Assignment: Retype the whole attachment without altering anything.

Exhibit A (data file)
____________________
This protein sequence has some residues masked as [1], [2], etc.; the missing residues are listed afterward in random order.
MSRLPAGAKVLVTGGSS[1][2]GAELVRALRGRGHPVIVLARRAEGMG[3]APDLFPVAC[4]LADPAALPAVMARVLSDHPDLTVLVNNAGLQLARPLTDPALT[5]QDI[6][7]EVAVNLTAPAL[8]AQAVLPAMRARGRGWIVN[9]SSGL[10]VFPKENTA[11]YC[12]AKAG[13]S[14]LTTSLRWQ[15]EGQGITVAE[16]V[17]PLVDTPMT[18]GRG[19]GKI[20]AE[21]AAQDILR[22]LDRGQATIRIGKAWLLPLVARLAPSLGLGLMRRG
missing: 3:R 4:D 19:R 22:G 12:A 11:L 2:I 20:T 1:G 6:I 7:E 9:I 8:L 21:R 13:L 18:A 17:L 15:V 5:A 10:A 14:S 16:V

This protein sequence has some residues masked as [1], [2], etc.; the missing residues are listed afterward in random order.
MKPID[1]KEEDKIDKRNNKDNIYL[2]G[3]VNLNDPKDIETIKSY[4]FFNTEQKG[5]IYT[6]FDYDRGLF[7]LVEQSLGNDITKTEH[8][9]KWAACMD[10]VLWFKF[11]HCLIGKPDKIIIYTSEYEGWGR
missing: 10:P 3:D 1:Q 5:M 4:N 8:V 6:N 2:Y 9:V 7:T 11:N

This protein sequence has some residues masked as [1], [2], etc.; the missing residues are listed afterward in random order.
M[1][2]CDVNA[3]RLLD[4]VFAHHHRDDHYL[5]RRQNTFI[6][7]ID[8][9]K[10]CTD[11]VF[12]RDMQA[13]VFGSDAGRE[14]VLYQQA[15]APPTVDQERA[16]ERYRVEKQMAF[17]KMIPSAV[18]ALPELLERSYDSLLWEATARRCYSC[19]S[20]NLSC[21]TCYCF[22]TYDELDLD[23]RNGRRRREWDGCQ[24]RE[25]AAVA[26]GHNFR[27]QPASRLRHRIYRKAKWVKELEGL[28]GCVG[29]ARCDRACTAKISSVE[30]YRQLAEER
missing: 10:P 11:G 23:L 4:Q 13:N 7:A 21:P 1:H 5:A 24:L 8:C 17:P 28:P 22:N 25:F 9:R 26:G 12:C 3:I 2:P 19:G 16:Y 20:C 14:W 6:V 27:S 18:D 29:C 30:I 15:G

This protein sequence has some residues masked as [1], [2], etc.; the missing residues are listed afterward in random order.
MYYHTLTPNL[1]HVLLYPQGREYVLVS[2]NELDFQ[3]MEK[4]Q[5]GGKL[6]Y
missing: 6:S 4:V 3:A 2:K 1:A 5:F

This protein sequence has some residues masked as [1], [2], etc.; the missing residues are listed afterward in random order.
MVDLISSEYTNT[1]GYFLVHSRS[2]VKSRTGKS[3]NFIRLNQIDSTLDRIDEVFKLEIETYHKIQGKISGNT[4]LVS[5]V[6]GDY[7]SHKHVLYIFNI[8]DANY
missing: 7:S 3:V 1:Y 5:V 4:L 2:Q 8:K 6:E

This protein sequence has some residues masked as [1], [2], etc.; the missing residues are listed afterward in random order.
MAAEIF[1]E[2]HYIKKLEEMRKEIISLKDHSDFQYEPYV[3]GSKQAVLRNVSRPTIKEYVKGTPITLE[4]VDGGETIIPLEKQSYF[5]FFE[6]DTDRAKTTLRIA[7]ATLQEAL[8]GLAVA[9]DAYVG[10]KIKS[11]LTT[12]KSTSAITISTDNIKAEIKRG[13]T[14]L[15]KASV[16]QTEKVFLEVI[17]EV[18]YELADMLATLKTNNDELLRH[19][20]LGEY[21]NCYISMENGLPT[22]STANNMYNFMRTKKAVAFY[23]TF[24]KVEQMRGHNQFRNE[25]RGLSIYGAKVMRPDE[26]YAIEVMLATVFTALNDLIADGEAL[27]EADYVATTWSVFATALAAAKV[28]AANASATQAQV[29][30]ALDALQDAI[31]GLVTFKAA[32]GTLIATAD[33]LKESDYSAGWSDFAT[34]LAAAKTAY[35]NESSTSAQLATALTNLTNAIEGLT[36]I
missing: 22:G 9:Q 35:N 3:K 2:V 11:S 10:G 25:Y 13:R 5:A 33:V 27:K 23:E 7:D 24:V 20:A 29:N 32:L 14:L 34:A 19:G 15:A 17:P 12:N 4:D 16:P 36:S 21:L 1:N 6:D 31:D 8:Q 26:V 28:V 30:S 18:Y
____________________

This protein sequence has some residues masked as [1], [2], etc.; the missing residues are listed afterward in random order.
MSRLPAGAKVLVTGGSS[1][2]GAELVRALRGRGHPVIVLARRAEGMG[3]APDLFPVAC[4]LADPAALPAVMARVLSDHPDLTVLVNNAGLQLARPLTDPALT[5]QDI[6][7]EVAVNLTAPAL[8]AQAVLPAMRARGRGWIVN[9]SSGL[10]VFPKENTA[11]YC[12]AKAG[13]S[14]LTTSLRWQ[15]EGQGITVAE[16]V[17]PLVDTPMT[18]GRG[19]GKI[20]AE[21]AAQDILR[22]LDRGQATIRIGKAWLLPLVARLAPSLGLGLMRRG
missing: 3:R 4:D 19:R 22:G 12:A 11:L 2:I 20:T 1:G 6:I 7:E 9:I 8:L 21:R 13:L 18:A 17:L 15:V 5:A 10:A 14:S 16:V

This protein sequence has some residues masked as [1], [2], etc.; the missing residues are listed afterward in random order.
MKPID[1]KEEDKIDKRNNKDNIYL[2]G[3]VNLNDPKDIETIKSY[4]FFNTEQKG[5]IYT[6]FDYDRGLF[7]LVEQSLGNDITKTEH[8][9]KWAACMD[10]VLWFKF[11]HCLIGKPDKIIIYTSEYEGWGR
missing: 10:P 3:D 1:Q 5:M 4:N 8:V 6:N 2:Y 9:V 7:T 11:N

This protein sequence has some residues masked as [1], [2], etc.; the missing residues are listed afterward in random order.
M[1][2]CDVNA[3]RLLD[4]VFAHHHRDDHYL[5]RRQNTFI[6][7]ID[8][9]K[10]CTD[11]VF[12]RDMQA[13]VFGSDAGRE[14]VLYQQA[15]APPTVDQERA[16]ERYRVEKQMAF[17]KMIPSAV[18]ALPELLERSYDSLLWEATARRCYSC[19]S[20]NLSC[21]TCYCF[22]TYDELDLD[23]RNGRRRREWDGCQ[24]RE[25]AAVA[26]GHNFR[27]QPASRLRHRIYRKAKWVKELEGL[28]GCVG[29]ARCDRACTAKISSVE[30]YRQLAEER
missing: 10:P 11:G 23:L 4:Q 13:N 7:A 21:P 1:H 5:A 24:L 8:C 17:P 28:P 22:N 25:F 9:R 26:G 12:C 3:I 2:P 19:G 16:Y 20:C 14:W 6:V 27:S 18:D 29:C 30:I 15:G

This protein sequence has some residues masked as [1], [2], etc.; the missing residues are listed afterward in random order.
MYYHTLTPNL[1]HVLLYPQGREYVLVS[2]NELDFQ[3]MEK[4]Q[5]GGKL[6]Y
missing: 6:S 4:V 3:A 2:K 1:A 5:F

This protein sequence has some residues masked as [1], [2], etc.; the missing residues are listed afterward in random order.
MVDLISSEYTNT[1]GYFLVHSRS[2]VKSRTGKS[3]NFIRLNQIDSTLDRIDEVFKLEIETYHKIQGKISGNT[4]LVS[5]V[6]GDY[7]SHKHVLYIFNI[8]DANY
missing: 7:S 3:V 1:Y 5:V 4:L 2:Q 8:K 6:E

This protein sequence has some residues masked as [1], [2], etc.; the missing residues are listed afterward in random order.
MAAEIF[1]E[2]HYIKKLEEMRKEIISLKDHSDFQYEPYV[3]GSKQAVLRNVSRPTIKEYVKGTPITLE[4]VDGGETIIPLEKQSYF[5]FFE[6]DTDRAKTTLRIA[7]ATLQEAL[8]GLAVA[9]DAYVG[10]KIKS[11]LTT[12]KSTSAITISTDNIKAEIKRG[13]T[14]L[15]KASV[16]QTEKVFLEVI[17]EV[18]YELADMLATLKTNNDELLRH[19][20]LGEY[21]NCYISMENGLPT[22]STANNMYNFMRTKKAVAFY[23]TF[24]KVEQMRGHNQFRNE[25]RGLSIYGAKVMRPDE[26]YAIEVMLATVFTALNDLIADGEAL[27]EADYVATTWSVFATALAAAKV[28]AANASATQAQV[29][30]ALDALQDAI[31]GLVTFKAA[32]GTLIATAD[33]LKESDYSAGWSDFAT[34]LAAAKTAY[35]NESSTSAQLATALTNLTNAIEGLT[36]I
missing: 22:G 9:Q 35:N 3:K 2:V 11:S 10:G 25:Y 13:R 5:A 33:V 27:K 23:E 7:D 24:V 20:A 29:N 32:L 14:L 34:A 19:G 15:A 17:P 12:N 4:D 16:P 36:S 21:L 1:N 6:D 31:D 8:Q 26:V 28:V 30:S 18:Y